Commemorating the March on Washington

The Rev. Martin Luther King Jr., addresses marchers during his "I Have a Dream" speech at the Lincoln Memorial in Washington on Aug. 28, 1963. (AP Photo, File)

Remarks by
Ambassador Francisco O. Mora

Thank you very much.  It is a great honor to be here today, and I thank the Secretariat for Access to Rights and Equity for all its hard work pulling this event together.  

Today we commemorate the words and actions of Dr. Martin Luther King Jr., his calls for racial equality and dignity for all people and, of course, his movement to end segregation and counter prejudice in the United States, and throughout the world.  

In his life, Dr. King developed close connections throughout the Americas – visiting Argentina, the Bahamas, Brazil, Canada, Jamaica, Mexico, and Venezuela.  Bahamians proudly point out that King wrote his Nobel Peace Prize acceptance speech while visiting their country in 1965, and on a return trip in 1968 he wrote his “Sanitation Workers Speech.”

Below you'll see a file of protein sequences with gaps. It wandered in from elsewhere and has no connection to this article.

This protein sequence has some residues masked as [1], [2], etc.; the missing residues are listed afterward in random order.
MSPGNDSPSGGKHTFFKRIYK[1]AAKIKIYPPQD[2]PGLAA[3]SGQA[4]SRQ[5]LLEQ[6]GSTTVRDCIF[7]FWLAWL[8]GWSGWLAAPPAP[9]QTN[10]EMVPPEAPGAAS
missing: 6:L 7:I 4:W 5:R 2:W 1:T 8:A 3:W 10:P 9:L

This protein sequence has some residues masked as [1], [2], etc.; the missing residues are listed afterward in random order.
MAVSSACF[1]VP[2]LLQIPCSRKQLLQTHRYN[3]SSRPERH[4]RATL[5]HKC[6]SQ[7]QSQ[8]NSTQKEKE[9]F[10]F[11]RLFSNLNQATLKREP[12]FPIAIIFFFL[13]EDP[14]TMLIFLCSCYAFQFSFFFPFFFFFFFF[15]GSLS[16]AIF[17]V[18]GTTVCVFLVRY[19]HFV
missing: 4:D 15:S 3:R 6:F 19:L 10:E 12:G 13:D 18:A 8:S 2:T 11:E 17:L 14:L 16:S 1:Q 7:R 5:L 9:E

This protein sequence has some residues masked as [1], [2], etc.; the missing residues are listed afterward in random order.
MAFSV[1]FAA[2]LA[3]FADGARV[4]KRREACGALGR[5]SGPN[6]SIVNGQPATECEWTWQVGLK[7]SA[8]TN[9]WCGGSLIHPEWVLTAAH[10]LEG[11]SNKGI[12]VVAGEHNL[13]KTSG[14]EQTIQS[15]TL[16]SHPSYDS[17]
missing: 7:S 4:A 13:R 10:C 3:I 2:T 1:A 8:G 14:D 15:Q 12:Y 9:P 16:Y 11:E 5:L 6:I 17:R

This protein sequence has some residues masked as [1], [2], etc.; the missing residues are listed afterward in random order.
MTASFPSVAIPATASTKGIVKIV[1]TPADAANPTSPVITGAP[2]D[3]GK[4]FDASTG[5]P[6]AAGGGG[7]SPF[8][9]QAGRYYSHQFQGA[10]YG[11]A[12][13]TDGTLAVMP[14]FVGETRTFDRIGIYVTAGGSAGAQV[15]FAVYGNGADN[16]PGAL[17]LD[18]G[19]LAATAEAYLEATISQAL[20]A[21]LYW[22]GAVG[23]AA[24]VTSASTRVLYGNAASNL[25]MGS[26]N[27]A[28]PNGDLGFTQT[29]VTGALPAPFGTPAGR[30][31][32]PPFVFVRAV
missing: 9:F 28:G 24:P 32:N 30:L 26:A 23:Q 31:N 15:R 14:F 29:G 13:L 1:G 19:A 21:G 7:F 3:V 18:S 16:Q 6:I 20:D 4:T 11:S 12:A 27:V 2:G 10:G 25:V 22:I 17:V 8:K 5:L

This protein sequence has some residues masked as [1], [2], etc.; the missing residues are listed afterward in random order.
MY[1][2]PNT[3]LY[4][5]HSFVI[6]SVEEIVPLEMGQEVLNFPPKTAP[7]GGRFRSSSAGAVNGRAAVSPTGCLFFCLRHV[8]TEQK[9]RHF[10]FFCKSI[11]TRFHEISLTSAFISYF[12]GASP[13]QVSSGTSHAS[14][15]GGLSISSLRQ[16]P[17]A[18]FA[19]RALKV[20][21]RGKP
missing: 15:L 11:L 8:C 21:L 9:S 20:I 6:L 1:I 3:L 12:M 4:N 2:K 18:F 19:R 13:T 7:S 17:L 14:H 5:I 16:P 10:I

And yet, it is unfortunate that some 60 years later, the United States – like most other countries – is still struggling to end discrimination and intolerance and continues to witness hate crimes against people of African descent.   

My government acknowledges that systemic racism and white supremacy are ugly poisons that have long plagued the United States.  And we are committed to dismantling discrimination in our country.  Because, as Maya Angelou once said, “History, despite its wrenching pain, cannot be unlived, but if faced with courage, need not be lived again.” 

Colleagues, as many of you are aware, the United States has made racial justice and equity an urgent priority: promoting it across the federal government, making it central to domestic policies and programs, and weaving it into our foreign policy – including our engagement here at the OAS and at the United Nations.  

Last year, the United States strongly supported the creation of the UN Permanent Forum for People of African Descent because we recognize the need to get at the root of the challenges and address structural racism.   

The United States is committed to advancing equity, racial justice, and opportunity for Black Americans here at home, as well as for people of African descent, Indigenous Peoples, and members of other marginalized communities around the region, as we continue striving to realize America’s original promise and face up to its original sin.